Celebrating a Century of Scholastic Journalism Education

JEA Centennial

Celebrating a Century of Scholastic Journalism Education

JEA Centennial

Celebrating a Century of Scholastic Journalism Education

JEA Centennial

Challenges and hope: Furnas reflects on the state of the journalism profession

Kelly Furnas served as executive director of JEA from 2010 to 2016.

Becoming executive director of JEA was a natural progression and a bit of a homecoming for Kelly Furnas (executive director 2010-2016). Walking into his office in Kedzie Hall took him back to his days as editor of the Kansas State Collegian when he spent most of his waking hours in the newsroom. It was a place he felt comfortable because journalism was part of his DNA.

“Both of my parents were journalists, and while that itself wasn’t necessarily inspiration to become a journalist, it certainly exposed me to a lot of the loftier ideals of the profession,’ Furnas said. “I think once I started writing for my high school newspaper there really was no thought about doing anything other than journalism for the rest of my life.”

Like other journalists and journalism teachers the first time he connected with JEA was at a convention as a high school student.

“My staff attended a national convention in Kansas City, and seeing the sheer number of people who were passionate about scholastic journalism was absolutely inspiring,” he said.

After working for newspapers in Las Vegas and Tallahassee, he advised at Virginia Tech and earned a master’s degree in business administration from Florida State University. Both experiences prepared him to lead JEA as executive director in a time of change and growth. One of the highlights for Furnas was the development of the Curriculum Initiative.

“I was just so pleased with how that program was conceived and just how many members made — and continue to make — efforts to improve that shared resource,” Furnas said. “It literally started as back-of-a-napkin concept that Mark Newton and I brainstormed in a coffee shop in Manhattan, Kansas, and thanks to the generosity of subject-area experts and a host of other volunteers, board members and contributors, it grew into something that far surpassed what we envisioned that day. I love that it continues to evolve and develop based on the changing needs of teachers and the journalism profession.”

A focus on helping teachers also resulted in a revision of the Advisers Institute.

“The Advisers Institute moved from a workshop model to more of a conference/convention model, and while I definitely think there were advantages to the longer, more intimate version, I am glad it started reaching so many more teachers.,” Furnas said. “I remember in the first year during the opening reception I shared that admittedly overused metaphor about teaching being like the safety instructions on an airplane: ‘Put your own oxygen mask on before helping others.’ Professional development for teachers has to be more than chaperoning students to a national convention. They need time and space to work with each other — without distractions — to improve their craft. Helping themselves before helping others.”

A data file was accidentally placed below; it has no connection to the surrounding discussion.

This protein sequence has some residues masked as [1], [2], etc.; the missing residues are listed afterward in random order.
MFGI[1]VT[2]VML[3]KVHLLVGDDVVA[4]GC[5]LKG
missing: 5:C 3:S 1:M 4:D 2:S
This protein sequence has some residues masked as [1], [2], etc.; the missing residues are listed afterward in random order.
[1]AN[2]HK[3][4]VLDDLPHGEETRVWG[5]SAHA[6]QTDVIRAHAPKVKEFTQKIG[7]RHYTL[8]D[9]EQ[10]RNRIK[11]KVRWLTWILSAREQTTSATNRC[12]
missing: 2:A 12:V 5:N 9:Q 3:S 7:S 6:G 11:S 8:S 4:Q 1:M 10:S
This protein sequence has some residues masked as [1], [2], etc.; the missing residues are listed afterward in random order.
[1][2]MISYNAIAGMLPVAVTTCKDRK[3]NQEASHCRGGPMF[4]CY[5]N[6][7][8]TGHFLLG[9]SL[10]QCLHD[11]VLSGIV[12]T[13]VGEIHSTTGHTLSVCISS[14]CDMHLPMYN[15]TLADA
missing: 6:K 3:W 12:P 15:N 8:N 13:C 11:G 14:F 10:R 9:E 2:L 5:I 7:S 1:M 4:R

For Furnas, focusing on programs to engage and help more teachers is a must.

“Every board and every executive director have put so much time and resources into trying to make sure the organization is as diverse as the schools we’re teaching in, and we’re still so far away from that. Journalism, perhaps more than most subjects, needs teachers who can provide students with context that comes from living and experiencing the world through the lens of different races, ethnicities, religions, abilities, sexualities, genders, political affiliations and interests. Even if I lack some of those experiences personally, being part of an association where diverse voices are amplified at conventions or on the Listserv will make me a better teacher. I know the teaching profession, as a whole, struggles with this issue, but as an organization we just have to continue to put energy and attention toward these initiatives. Not only will we not improve if we ignore it — we’ll actually regress.”

Regressing for Furnas is not an option and while there are challenges there are also bright spots.

“Industry challenges weigh on me a lot. Both of my parents were journalists. My spouse is a journalist. Almost everyone close to me is involved in journalism. So, when I hear about layoffs or I read about misinformation or assaults on journalists it’s not just an abstract concern. It feels very personal.

“I remember a moment as executive director that comforts me to this day. It was a few moments before the opening ceremony at the Seattle convention, and we had the doors to the auditorium locked while I was working with our audio-visual technicians to do sound checks. When we were all wrapped up, I signaled to the facility staff to open the doors and hundreds of teenagers came running — running — into the auditorium to get a seat in the front.

“JEA means something different for everybody. It might be a place to connect with friends. It might be a place to win awards. It might be a lifeline for resources. But that day always reminds me that JEA is an incubator for enthusiasm about this wonderful, fun, important, critical profession — journalism.

“And if hundreds of teenagers are running to learn more about it, then journalism is going to be just fine.”

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